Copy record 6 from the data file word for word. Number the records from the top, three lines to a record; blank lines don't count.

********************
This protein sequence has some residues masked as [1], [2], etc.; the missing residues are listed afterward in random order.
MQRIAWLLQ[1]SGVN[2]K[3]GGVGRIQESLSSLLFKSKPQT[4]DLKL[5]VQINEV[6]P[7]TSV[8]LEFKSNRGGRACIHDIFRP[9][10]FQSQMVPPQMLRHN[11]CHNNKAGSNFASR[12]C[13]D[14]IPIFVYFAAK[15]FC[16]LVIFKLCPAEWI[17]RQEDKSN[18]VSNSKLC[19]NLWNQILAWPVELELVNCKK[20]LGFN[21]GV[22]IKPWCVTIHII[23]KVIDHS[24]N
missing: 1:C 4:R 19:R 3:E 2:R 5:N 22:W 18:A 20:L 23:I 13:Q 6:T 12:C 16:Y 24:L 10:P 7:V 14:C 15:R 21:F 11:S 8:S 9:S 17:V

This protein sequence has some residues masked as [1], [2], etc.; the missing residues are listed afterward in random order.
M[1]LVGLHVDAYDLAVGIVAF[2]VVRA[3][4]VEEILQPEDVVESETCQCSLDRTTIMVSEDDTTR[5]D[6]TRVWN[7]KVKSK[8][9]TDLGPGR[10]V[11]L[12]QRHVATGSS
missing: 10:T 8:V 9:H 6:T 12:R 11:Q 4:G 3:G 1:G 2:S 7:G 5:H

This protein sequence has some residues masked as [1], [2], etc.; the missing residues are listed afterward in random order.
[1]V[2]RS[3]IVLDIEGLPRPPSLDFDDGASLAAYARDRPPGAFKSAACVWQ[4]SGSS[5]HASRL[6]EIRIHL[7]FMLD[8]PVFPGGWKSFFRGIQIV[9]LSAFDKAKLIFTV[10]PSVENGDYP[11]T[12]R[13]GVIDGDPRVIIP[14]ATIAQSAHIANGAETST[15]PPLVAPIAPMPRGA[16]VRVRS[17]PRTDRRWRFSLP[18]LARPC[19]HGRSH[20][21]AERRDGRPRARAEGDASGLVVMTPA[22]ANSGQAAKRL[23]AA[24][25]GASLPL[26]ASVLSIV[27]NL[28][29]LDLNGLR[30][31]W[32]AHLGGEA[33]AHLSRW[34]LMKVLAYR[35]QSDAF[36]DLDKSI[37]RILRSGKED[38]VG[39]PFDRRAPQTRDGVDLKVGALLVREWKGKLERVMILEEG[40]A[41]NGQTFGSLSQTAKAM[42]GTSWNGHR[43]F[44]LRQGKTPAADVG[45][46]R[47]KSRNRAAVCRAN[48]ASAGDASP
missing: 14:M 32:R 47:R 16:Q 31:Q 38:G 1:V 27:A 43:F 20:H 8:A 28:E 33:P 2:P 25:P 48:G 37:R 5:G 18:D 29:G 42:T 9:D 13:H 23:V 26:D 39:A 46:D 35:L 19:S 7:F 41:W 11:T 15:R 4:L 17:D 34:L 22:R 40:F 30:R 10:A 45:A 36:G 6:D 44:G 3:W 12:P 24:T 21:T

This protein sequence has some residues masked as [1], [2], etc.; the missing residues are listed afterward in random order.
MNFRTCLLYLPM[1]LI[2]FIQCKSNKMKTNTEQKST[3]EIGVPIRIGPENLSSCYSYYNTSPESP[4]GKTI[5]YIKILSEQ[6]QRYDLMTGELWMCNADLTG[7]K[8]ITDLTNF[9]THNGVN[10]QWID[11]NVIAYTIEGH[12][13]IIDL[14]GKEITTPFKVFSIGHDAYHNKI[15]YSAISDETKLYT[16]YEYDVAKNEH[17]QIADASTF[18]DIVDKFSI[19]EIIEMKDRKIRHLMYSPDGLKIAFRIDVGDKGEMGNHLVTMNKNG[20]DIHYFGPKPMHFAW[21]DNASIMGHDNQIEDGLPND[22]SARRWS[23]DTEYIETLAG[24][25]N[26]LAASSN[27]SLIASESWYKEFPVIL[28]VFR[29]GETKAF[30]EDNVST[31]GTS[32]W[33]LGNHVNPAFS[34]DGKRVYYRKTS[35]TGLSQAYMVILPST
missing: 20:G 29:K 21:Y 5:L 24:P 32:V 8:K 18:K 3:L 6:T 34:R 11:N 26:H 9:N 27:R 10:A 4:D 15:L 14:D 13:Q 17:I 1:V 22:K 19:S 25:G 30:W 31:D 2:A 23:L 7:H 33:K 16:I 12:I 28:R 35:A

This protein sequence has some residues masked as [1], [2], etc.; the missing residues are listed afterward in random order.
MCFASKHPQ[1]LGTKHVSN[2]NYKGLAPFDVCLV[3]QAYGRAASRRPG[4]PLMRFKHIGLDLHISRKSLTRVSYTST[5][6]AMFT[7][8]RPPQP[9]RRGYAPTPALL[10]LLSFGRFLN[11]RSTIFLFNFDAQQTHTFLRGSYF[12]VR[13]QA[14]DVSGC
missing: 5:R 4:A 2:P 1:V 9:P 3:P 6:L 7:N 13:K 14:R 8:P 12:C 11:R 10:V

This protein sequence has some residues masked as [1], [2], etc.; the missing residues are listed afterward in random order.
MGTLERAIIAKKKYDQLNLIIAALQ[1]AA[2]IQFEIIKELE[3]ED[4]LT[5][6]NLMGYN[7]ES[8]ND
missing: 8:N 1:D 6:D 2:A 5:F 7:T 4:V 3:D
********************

This protein sequence has some residues masked as [1], [2], etc.; the missing residues are listed afterward in random order.
MGTLERAIIAKKKYDQLNLIIAALQ[1]AA[2]IQFEIIKELE[3]ED[4]LT[5][6]NLMGYN[7]ES[8]ND
missing: 8:N 1:D 6:D 2:A 5:F 7:T 4:V 3:D